For decades we’ve been trying to boldly go where no man has gone before.
How successful have we been? All is revealed in this infographic.
An exploration of the geology of the solar system and what we might learn about past habitability on planets like Mars and Venus. John Michael Godier speaks with Emily Lakdawalla Senior Editor and Planetary evangelist of The Planetary Society about Mars, Venus, Io, and the more recent and future NASA missions such as the inSight Mars lander and the Mars 2020 rover sample return missions that are planned. Emily Lakdawalla: On Twitter About Emily at the Planetary society Her Book: NASA's Mars Rover 2020 page China wants to launch to Mars next year — part of an ambitious plan to bring the first Martian soil samples back to Earth: Event Horizon's Website: You can now support us on Patreon! Follow us on Twitter! Follow us on Instagram! MUSIC (Track names on screen in credits) Chris Zabriskie: : Kai Engel Stellardrone: Aerium:
Artist’s concept of a Bimodal Nuclear Thermal Rocket in Low Earth Orbit. Credit: NASA
In the past four decades, NASA and other space agencies from around the world have accomplished some amazing feats.
Together, they have sent manned missions to the Moon, explored Mars, mapped Venus and Mercury,
conducted surveys and captured breathtaking images of the Outer Solar System. However, looking ahead to the
next generation of exploration and the more-distant frontiers that remain to be explored,
it is clear that new ideas need to be put forward of how to quickly and efficiently reach those destinations.
Riding Light from Alphonse Swinehart on Vimeo.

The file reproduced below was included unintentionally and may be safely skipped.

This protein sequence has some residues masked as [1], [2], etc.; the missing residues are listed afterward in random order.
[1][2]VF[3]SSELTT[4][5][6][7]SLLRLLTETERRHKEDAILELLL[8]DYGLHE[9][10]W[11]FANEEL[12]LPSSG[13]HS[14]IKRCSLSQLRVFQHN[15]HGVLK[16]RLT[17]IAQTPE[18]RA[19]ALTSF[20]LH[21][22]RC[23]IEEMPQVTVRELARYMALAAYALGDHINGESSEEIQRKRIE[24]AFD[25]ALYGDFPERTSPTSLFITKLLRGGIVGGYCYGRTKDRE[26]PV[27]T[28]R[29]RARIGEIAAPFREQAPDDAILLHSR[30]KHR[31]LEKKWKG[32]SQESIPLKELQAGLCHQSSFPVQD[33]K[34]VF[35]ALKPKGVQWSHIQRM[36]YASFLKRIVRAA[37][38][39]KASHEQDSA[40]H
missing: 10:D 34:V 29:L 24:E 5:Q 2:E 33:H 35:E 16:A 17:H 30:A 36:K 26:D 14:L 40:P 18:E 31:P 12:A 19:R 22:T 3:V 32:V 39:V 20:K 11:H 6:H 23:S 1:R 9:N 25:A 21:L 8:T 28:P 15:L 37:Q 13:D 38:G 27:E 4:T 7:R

In our terrestrial view of things, the speed of light seems incredibly fast.
But as soon as you view it against the vast distances of the universe, it's unfortunately very slow.
This animation illustrates, in realtime, the journey of a photon of light emitted from the surface of the
sun and traveling across a portion of the solar system, from a human perspective.
All communications with New Horizons – from sending commands to the spacecraft,
to downlinking all of the science data from the historic Pluto encounter –
happen through NASA’s Deep Space Network of antenna stations in
(clockwise, from top left) Madrid, Spain; Goldstone, California, U.S.; and Canberra, Australia.
Even traveling at the speed of light, radio signals from New Horizons need more than 4 ˝ hours to travel
the 3 billion miles between the spacecraft and Earth. Credit: NASA.
Updated! Zoomable Poster Now Shows Off 54 Years Of Space Exploration by Elizabeth Howell on May 20, 2014 Cosmic Journey by Sean McNaughton, Samuel Velasco,
5W Infographics, Matthew Twombly and Jane Vessels, NGM staff, Amanda Hobbs.
We humans are busy creatures when it comes to exploring the solar system.
This new graphic (which updates one from four years ago) showcases all the planets
we have visited in the past half-century. Both successful missions and failures are included
on this updated list, although sadly you won’t find much about the various visits to comets and asteroids.